Journalists claimed the right to understand and translate uncertainty to explain the population effects of H1N1. Journalist D described being surprised that some people were so ill from H1N1 that they needed care in a hospital intensive care unit. However, for the medical staff, this was a non-story because the unit had the capacity for the critically ill; it would have been a story had their ICU become filled and overflowing with virus victims. Similarly, other reporters were shocked with the level of contingency planning in provinces, regions and cities, involving multiple levels of emergency services. These plans, they believed, were newsworthy because they proved officials were preparing for the worst. However, officials saw this planning as highly contingent on a serious pandemic outbreak and a responsible, proactive move to protect communities.
One national reporter, Journalist C, told a story about the different perspectives on display during a news conference among reporters and public health officials about the known effects of influenza:
Most of us are not health reporters. We don’t know the severity of what they’re (public health officials and scientists) talking about and what’s really important…You almost invariably during these news conferences had a question: “Do you think people will die?” And, of course, (health officials) would say, “of course, someone else is going to die.” And that’s not the way it should be working, it should be, “well, what we should be doing is to prevent people from dying.” That should be the story. We’re not only reporting the news, we’re providing a public service to help people make good decisions but I’m not sure that necessarily happened.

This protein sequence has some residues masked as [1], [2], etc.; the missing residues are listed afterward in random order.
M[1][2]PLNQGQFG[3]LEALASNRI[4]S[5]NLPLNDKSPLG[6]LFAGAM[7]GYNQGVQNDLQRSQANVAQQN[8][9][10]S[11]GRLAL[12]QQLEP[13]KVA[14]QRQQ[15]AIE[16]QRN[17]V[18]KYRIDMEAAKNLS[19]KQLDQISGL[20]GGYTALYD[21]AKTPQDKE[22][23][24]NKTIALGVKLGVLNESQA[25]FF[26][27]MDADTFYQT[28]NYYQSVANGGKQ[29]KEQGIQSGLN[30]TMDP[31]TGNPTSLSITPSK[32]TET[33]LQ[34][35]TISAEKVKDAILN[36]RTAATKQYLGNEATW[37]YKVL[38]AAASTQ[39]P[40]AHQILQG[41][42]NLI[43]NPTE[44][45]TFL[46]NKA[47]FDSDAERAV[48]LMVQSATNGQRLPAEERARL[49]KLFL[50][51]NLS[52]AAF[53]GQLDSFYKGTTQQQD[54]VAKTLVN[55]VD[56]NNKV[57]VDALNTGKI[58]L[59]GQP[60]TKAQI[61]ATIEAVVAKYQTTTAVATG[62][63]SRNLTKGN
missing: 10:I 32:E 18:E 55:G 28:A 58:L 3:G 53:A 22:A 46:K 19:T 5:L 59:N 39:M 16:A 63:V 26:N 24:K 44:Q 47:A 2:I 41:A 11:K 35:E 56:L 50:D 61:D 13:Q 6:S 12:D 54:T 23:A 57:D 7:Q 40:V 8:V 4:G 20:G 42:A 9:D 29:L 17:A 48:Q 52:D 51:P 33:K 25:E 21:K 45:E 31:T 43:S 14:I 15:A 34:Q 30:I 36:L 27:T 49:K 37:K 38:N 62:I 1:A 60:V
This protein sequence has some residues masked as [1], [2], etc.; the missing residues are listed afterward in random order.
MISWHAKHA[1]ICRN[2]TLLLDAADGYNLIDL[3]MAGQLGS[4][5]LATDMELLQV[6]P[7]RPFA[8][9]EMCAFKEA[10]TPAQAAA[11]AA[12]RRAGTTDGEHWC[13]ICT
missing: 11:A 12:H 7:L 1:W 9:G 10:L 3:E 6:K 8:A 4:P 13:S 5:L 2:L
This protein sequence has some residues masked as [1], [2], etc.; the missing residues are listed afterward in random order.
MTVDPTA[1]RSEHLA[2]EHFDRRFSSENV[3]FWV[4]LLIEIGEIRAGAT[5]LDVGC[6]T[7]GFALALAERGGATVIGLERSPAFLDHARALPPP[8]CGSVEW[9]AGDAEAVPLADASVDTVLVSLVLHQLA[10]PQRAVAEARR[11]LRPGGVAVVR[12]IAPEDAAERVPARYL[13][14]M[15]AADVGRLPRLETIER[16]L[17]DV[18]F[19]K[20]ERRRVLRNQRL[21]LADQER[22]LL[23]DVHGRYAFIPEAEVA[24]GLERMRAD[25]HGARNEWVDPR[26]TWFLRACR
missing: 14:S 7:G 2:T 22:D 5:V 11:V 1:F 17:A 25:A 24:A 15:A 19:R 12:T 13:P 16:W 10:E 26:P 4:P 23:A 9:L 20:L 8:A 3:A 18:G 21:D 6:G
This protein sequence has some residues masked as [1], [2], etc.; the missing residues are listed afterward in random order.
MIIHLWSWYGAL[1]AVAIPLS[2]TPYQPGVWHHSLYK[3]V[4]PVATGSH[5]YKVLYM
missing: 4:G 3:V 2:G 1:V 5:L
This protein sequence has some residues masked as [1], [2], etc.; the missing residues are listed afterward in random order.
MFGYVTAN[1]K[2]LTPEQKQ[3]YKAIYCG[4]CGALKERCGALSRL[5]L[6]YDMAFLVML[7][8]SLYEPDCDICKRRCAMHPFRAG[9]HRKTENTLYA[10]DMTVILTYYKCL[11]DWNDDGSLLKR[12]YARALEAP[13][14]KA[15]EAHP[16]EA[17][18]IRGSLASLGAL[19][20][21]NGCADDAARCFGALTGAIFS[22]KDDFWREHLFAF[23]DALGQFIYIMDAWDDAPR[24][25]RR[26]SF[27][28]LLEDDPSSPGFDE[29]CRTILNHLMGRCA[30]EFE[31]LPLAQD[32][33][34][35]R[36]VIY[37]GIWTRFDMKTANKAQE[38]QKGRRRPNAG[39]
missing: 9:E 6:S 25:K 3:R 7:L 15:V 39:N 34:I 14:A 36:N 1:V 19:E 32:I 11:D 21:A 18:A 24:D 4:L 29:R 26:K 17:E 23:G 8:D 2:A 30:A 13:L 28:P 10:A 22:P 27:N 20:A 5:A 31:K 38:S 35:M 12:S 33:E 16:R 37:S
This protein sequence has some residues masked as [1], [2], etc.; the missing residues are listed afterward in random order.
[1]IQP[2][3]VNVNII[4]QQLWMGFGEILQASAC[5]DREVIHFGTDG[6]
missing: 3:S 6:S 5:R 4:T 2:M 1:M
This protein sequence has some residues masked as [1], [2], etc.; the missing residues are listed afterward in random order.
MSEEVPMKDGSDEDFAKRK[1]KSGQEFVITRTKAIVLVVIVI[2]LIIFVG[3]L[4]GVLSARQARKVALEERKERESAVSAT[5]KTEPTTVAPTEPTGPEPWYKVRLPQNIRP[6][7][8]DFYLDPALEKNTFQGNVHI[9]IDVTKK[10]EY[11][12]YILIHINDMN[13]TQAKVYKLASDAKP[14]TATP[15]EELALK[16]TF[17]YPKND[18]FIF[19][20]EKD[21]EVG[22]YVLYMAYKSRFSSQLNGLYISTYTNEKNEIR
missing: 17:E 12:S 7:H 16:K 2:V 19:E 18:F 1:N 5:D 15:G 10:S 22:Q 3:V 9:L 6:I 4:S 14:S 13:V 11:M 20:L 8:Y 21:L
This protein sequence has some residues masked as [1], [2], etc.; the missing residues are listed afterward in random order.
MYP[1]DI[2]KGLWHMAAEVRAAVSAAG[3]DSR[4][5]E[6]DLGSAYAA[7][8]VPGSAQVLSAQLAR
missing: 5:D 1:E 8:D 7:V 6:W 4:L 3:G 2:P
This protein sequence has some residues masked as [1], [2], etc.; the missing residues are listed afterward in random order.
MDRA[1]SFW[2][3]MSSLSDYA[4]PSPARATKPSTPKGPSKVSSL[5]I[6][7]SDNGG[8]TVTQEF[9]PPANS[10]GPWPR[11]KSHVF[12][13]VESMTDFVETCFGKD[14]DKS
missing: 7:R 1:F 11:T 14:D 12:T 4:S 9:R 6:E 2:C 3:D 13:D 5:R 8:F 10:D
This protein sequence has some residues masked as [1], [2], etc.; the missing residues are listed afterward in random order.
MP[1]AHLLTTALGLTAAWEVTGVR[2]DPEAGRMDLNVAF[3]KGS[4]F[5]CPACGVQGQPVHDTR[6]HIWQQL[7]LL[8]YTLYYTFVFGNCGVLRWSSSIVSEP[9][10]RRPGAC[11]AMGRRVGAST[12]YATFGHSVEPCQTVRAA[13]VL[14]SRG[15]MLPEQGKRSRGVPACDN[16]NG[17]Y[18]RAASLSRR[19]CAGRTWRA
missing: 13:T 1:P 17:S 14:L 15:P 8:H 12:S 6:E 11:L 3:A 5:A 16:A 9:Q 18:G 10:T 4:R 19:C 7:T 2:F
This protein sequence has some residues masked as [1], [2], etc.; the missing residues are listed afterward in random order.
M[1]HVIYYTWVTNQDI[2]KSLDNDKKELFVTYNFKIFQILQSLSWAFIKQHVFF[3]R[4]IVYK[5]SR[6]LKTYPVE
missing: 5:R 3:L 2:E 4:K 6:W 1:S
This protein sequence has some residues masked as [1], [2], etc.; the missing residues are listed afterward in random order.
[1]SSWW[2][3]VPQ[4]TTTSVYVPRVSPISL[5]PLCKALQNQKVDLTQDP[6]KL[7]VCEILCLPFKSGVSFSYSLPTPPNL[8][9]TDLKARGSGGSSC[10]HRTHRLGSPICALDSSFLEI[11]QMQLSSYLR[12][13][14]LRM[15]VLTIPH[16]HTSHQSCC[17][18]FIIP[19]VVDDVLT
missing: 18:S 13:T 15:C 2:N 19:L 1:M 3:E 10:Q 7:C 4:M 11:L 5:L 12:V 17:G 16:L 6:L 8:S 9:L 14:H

Generally, public health PR used uncertainty and fears of the new virus to promote an annual vaccine program waning in popularity. The media did not need to look far for changing circumstances and big questions, starting with an uneven vaccine manufacturing and distribution process and dire messages about the need for vaccination. Journalists encouraged the uncertainty by demanding clear information as part of their professional practice and perceived role for their audiences.
Did the media-hype during the 2009 H1N1 outbreak really matter? This hyper-attention ended up mattering a great deal to public health organizations as the din of news stories risked misrepresenting the strength of the virus and its actual threat. Perhaps most important, in the long run, the sustained attention may have called into question the credibility of public health in making such health risk claims.